is a new type of diary where the interrelation between incidents, feelings and reflections is determined by your intuition and inner light rather than preset dates. Follow that light to create a very personal daybook with a daily routine of your own and to discover a fantastic world of surprising revelations.


The concept of fLUXbook diaries stems from our desire to create a space where people could express their individuality.


With fLUXbook, we offer you the opportunity to plan your day and take notes with far greater freedom and creativity, namely to draw your own roadmaps. Doing that, you will experience a broader range of emotions and ultimately find it easier to remember the tasks and events in your daily planner.


fLUXbook is the book you get to write yourself.

It is a free space for your self-expression.





There are three different sets of fLUXbook diaries. Every set contains diaries in three different sizes.


FLUX book Large                 175 x 215 mm, 392 pages


FLUX book Medium           140 x 180 mm, 350 pages


FLUX book Pocket-size a set of four booklets

                                                     120 x 150 mm, 36 pages


Artwork overflowing with pure creative energy will help you choose your personal fLUXbook.


Open this unique diary to discover

Anitra’s bold passion for colours,

Diāna’s emotional purity and the exuberance that radiates from her work and personality, and

Ieva’s flair for unusual combinations of sophisticated colours and images.



Every fLUXbook diary features genuine artwork to inspire you!

Painter Anitra Bērziņa: “At present, I am exploring FEELINGS, LIGHT AND THE ILLUSION OF COMMUNICATION in quite a few of my paintings. How do you capture, in a painting, the workings of the human soul or the inner light shining through in everything we do? Do we, as human beings, possess an instinctive ability to spot the imitated and the artificial? Do we notice a certain sophistication in form and appearance? Are we drawn to certain proportions? If so, does that explain our emotional or spiritual response? What makes us like or dislike the aura of a particular work of art? The human body is biologically inclined to recognise, wittingly or unwittingly, objects or works of art. For the majority, the Familiar is also attractive and desirable. Is that good or bad? That is why Madonnas are hidden behind closed shutters and the viewer is kept in the dark till the last moment.”


Textile artist Diāna Dimza-Dimme: “I like concepts and ‘objects’ that have been reduced to nothing by mass culture such as love, heart, Virgin Mary, faded embroidery on a towel… There is no contradiction, no paradox. I would rather say these things represent my values. When I spotted a Soviet key cabinet, I realized at once that this was what I had been waiting for – the image of multiple Marys like keys was what I wanted to capture. These are no sacred images, no icons; it is a simple, highly stylized and somewhat primitive representation of a woman. The images are recurring, yet no two are completely alike. The meaning behind this work is that there is no meaning, no hidden narrative. The only things that ARE, the only things that MATTER are the things close to your HEART and dear to your Soul. My work is the tale of a woman who brings life into this world, a woman who holds the key to life…”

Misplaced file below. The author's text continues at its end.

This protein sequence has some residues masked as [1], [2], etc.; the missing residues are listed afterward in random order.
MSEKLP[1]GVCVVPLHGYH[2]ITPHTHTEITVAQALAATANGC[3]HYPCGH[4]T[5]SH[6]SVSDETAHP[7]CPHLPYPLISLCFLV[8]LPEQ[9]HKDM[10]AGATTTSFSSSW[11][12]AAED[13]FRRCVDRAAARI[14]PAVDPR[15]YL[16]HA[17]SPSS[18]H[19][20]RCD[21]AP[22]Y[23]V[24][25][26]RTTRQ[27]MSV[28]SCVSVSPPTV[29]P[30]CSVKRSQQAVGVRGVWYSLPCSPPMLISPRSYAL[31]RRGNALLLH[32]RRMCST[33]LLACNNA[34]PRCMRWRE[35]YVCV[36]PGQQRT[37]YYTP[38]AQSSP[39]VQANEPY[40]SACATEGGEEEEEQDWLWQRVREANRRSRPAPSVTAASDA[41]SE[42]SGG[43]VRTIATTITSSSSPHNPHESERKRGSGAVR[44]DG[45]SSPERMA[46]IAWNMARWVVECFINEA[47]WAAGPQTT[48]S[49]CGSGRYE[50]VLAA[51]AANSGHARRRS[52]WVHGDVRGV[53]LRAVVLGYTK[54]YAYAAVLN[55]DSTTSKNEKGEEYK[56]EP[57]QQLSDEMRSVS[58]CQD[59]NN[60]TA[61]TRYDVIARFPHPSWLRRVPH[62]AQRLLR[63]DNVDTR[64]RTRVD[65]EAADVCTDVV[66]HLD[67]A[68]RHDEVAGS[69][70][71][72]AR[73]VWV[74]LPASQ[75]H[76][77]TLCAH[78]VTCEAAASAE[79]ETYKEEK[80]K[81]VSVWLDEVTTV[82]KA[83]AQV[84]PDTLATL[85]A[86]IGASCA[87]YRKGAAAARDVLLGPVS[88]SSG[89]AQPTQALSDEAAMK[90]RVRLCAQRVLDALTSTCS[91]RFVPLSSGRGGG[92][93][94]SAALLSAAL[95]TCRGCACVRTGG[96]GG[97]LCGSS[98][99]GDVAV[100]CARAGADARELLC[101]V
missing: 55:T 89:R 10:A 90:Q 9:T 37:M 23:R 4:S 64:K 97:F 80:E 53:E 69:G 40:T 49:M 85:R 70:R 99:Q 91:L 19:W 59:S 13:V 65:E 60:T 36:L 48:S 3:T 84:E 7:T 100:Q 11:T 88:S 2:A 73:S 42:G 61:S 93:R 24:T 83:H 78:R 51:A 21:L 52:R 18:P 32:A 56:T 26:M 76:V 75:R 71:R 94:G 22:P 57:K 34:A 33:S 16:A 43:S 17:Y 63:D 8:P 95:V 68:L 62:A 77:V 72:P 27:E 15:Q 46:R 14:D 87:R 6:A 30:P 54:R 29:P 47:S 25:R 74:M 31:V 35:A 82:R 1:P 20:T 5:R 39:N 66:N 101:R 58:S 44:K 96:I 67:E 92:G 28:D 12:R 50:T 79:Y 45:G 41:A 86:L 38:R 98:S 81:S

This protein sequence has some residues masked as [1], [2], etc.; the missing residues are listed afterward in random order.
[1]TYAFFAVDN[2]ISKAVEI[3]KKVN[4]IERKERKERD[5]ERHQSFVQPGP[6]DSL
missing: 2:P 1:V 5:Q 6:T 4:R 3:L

Glass artist Ieva Strazdiņa: “Has anyone ever seen a jittery Virgin Mary? You know – having that mad look, hands shaking, crying hysterically, lashing out… I believe not. Mary is the epitome of serene beauty. She is completely focused on her child. Pots and pans, baskets of laundry, even angels standing by her side are of no interest to her. The only thing that matters is her all-encompassing love for her child. That love is an entire universe in its own right, a universe void of anything but love and complete serenity. I wanted to have that serenity close at hand. That is the emotional background of my work. For that reason, I chose a classically beautiful Virgin Mary like Boticelli’s and obliterated everything around her with inscriptions in Latin.”

A few more words on the philosophy behind fLUXbook diaries: “If you are a free and creative personality, dates become relative. There is a space (e.g. a sheet of paper) that is yours to fill with tales and images of things real and imagined, things you have carefully planned for or merely dreamt of, sweet indulgencies and pleasant surprises, as well as facts and coordinates. In front of you lies a diary, one blank page upon another that might help you find an unexpected correlation between routine signs and remarks and thus bring you back in touch with your life, as it really is. Dates and clocks have a merely supportive function – your emotions, associations and intuition are the real forces that shape your reality. In your doodles, your superiors may look like ants while you soar above in the form of a cloud. Place things where you want them to be. Open your fLUXbook and start thinking about your personal space in your personal time. Every mark you make helps you create a certain order in your world. There is no other order but the one you create yourself.”